Thu | Jan 20, 2022

Jamaican firms doing better than most on cyber security – report

Published:Thursday | June 1, 2017 | 12:38 PM

A report by international auditing firm, KPMG has found that only 50 per cent of company boards in Jamaica take cyber security seriously, although this is still better than obtains throughout the Caribbean and other countries.

KPMG says it reviewed 800 annual reports of the largest organisations in 28 countries paying attention to cyber security, beyond good information technology practices.

It says it found that board responsibility for cyber security in Jamaica stood at 50 per cent, which is better than the Caribbean where it is 11 per cent.

It was also better than for all companies surveyed, which averaged 20 per cent.

The firm says cyber security as a topic in the annual reports is mentioned as either a sentence or a full paragraph in 50 per cent of Jamaican companies, which is on par with all companies surveyed and higher than the Caribbean.

KPMG says the financial and telecommunications industries led the way in cyber security governance.

The report notes that in the absence of a robust legislative framework and with no specific requirement from regulators, firms are free to determine how they manage and report on cyber security governance.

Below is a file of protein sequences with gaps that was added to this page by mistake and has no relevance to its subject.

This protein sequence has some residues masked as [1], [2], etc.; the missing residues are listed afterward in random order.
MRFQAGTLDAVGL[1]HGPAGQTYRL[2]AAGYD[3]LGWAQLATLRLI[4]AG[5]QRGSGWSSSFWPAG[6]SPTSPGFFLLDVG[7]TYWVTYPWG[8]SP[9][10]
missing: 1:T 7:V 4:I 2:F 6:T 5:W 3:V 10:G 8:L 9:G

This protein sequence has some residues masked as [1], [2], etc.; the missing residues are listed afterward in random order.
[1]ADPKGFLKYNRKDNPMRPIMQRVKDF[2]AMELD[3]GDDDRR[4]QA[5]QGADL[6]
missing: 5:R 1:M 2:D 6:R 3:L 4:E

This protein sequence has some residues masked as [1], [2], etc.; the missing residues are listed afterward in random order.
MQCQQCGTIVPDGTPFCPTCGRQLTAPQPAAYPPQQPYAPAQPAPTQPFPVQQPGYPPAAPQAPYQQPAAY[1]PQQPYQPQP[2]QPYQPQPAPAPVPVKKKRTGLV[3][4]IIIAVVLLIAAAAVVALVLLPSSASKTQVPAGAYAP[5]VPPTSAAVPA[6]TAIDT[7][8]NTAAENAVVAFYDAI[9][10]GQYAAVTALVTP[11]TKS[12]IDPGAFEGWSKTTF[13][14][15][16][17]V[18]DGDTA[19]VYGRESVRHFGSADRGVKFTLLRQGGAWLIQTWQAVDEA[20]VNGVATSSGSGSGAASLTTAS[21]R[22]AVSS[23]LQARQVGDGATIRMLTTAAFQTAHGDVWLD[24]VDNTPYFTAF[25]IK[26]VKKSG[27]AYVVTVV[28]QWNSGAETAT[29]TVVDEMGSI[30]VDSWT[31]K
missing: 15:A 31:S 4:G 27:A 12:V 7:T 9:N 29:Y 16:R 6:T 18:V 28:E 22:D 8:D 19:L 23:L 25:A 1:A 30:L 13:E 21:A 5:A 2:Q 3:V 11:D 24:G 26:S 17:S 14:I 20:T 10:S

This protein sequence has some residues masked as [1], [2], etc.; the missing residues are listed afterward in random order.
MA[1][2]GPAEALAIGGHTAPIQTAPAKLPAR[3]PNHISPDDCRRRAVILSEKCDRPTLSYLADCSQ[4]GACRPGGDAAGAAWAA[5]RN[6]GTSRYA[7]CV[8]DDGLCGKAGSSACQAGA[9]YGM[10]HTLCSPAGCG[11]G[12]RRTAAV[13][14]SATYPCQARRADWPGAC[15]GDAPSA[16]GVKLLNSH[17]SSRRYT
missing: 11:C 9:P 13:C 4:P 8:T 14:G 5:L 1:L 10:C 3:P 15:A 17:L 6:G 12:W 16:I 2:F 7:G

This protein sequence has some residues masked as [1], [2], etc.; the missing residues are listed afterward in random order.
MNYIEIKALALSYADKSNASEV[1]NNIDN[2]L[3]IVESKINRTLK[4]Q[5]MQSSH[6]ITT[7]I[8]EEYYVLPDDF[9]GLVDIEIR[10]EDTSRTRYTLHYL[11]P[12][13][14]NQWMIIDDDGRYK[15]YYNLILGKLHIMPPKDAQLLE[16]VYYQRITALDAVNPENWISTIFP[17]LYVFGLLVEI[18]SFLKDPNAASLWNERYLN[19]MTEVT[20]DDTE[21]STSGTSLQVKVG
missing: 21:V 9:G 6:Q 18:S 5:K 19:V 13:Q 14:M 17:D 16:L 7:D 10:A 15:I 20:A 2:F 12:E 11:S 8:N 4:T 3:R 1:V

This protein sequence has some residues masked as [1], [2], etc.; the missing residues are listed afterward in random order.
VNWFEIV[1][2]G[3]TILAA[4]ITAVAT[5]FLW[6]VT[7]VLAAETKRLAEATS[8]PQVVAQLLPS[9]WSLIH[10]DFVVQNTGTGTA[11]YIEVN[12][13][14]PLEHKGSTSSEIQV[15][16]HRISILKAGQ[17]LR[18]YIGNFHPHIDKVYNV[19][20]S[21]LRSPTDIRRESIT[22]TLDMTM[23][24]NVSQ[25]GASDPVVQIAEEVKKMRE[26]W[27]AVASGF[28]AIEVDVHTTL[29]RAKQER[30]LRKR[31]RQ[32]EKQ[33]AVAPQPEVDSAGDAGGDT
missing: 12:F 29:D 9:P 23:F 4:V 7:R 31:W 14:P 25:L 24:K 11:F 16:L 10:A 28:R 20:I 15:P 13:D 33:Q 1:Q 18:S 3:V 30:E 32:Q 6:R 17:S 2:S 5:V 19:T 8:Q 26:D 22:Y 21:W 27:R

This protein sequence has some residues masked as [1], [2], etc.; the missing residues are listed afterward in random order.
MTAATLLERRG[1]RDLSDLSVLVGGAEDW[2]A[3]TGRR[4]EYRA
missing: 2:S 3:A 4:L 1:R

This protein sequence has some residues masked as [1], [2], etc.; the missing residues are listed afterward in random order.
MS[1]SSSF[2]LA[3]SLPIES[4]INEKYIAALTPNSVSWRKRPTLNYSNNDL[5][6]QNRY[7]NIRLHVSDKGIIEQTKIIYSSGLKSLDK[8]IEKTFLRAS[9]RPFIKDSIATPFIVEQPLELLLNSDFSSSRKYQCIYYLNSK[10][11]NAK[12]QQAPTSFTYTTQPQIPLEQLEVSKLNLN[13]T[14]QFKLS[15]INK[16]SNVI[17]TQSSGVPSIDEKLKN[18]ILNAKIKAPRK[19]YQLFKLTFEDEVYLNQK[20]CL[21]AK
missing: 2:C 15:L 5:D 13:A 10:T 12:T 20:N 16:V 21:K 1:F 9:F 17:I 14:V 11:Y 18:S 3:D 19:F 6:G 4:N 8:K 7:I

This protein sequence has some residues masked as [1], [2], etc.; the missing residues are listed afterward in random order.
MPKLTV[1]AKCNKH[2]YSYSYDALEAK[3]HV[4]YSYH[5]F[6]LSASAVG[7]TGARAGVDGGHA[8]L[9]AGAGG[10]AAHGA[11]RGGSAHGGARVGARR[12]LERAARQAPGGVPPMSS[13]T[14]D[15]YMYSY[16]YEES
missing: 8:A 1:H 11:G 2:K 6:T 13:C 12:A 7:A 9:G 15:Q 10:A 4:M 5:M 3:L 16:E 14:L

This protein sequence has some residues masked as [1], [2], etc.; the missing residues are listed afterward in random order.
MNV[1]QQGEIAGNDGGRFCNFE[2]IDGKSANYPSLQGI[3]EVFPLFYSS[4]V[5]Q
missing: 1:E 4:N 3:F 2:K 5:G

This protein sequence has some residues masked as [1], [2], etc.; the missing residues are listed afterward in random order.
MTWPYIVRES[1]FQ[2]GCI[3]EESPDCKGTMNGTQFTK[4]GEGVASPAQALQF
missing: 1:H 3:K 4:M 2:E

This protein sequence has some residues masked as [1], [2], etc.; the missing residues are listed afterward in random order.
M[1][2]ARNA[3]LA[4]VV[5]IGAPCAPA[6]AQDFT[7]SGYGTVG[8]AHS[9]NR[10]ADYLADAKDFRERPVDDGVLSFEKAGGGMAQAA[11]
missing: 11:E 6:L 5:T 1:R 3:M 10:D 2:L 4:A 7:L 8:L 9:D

It says the increasing cyber security threats in Jamaica, improving awareness of citizens as well as pending legislation on data protection, should drive local organisations, including the Government, to have cyber security as a main governance item on the boardroom agenda.

KPMG highlights that cyber security is a strategic risk for every organisation, and investors, governments, and global regulators are increasingly challenging board members to actively demonstrate diligence in this area.

The report comes against the background of recent cyber-attacks by hackers who held institutions in roughly 80 countries ransom through a type of malicious software called ransomeware.

Such software prevents computer users from accessing their files until specified demands are met.